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By Sarah May on
 December 25, 2023

Trump files federal appeal in immunity dispute after SCOTUS denial of expedited review

In the latest twist in the ongoing war between Donald Trump and Jack Smith, the former president on Saturday formally requested that a federal appeals court dismiss the special counsel's election interference case against him in Washington, D.C., as the Daily Wire reported.

The move came after the U.S. Supreme Court on Friday declined Smith's petition for expedited review of Trump's claim of presidential immunity in the case, thereby sending the matter back for review in the typical appeals sequence, as ABC News noted.

In a 71-page court filing, Trump's attorneys wrote that the former president has “absolute immunity from prosecution for his official acts” taken while in the White House.

Those include, the lawyers wrote, his decision to advocate for and defend the integrity of the federal election, in accord with his view that it was tainted by fraud and irregularity.”

Trump's attorneys contended that the former president cannot be criminally pursued for conduct that occurred while he was in office unless first impeached by the House of Representatives and then convicted by the Senate.

Under similar factual allegations to those raised by Smith, Trump was indeed impeached by the House while still in office, but subsequently acquitted by the Senate.

As such, Trump's team argues, Smith's indictment in the Jan. 6 case is “unlawful and unconstitutional” and that District Court Judge Tanya Chutkan's order below that initially denied the immunity claim should be reversed and the entire case dismissed due to what amounts to a violation of prohibitions against double jeopardy.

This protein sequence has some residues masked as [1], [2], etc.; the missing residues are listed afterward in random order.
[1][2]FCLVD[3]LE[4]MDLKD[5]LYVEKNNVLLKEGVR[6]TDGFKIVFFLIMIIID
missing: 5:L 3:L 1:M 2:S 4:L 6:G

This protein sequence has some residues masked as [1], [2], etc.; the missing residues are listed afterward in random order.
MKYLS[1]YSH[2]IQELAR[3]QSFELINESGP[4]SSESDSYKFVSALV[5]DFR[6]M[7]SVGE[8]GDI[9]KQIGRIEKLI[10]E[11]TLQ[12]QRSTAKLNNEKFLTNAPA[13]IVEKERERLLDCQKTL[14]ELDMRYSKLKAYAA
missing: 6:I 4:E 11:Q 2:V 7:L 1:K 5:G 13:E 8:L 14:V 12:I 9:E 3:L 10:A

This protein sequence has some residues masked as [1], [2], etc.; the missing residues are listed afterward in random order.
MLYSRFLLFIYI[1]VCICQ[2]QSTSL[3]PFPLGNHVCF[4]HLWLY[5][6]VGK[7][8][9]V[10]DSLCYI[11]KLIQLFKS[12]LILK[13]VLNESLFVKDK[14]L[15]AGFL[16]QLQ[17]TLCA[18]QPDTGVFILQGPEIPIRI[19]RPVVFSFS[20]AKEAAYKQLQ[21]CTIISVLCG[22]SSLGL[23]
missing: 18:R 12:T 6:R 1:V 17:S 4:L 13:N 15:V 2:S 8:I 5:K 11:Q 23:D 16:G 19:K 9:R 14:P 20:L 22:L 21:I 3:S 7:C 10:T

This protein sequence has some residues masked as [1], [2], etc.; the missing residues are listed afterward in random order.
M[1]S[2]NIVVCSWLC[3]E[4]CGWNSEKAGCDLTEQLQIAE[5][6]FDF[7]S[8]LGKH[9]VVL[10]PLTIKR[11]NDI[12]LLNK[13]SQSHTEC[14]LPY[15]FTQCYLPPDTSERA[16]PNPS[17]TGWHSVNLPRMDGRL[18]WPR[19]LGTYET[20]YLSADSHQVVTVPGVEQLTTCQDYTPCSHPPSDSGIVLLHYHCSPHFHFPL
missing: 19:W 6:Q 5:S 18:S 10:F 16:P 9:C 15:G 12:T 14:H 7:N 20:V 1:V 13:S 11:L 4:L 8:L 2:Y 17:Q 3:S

Chutkan, in her earlier denial of Trump's claim said that the former president's “four-year service as Commander in Chief did not bestow on him the divine right of kings to evade the criminal accountability that governs his fellow citizens.”

Though Trump then pledged to appeal Chutkan's ruling through the conventional channels, Smith sought immediate Supreme Court review, effectively attempting to bypass his ability to present his arguments to the appeals court.

Many legal observers saw Smith's move as a bid to secure a quick decision and therefore keep the current trial commencement date of March 4, with the special counsel hoping to obtain a conviction well in advance of the 2024 election.

The high court's denial of expedited review afforded Trump the opportunity on Saturday to pursue an appeal through the normal channels, which if denied, could then trigger an appeal en banc, extending the possible timeline for the trial's start even further.

As legal commentator Jonanthan Turley noted, “That will take time, and then if they en banc accept the case, then he'll never see a March trial.”

Turley added, “the Trump people can apply to the Supreme Court. So there's a lot of runway now between him and that March date that [Smith has] to be able to cross.”

“And the odds are he's not going to be able to stick the landing,” Turley concluded, and though the D.C. Circuit Court of Appeals will almost certainly want to move quickly on the issue, precisely how long Trump's team may succeed in delaying the trial's start date remains to be seen.

Written By:
Sarah May

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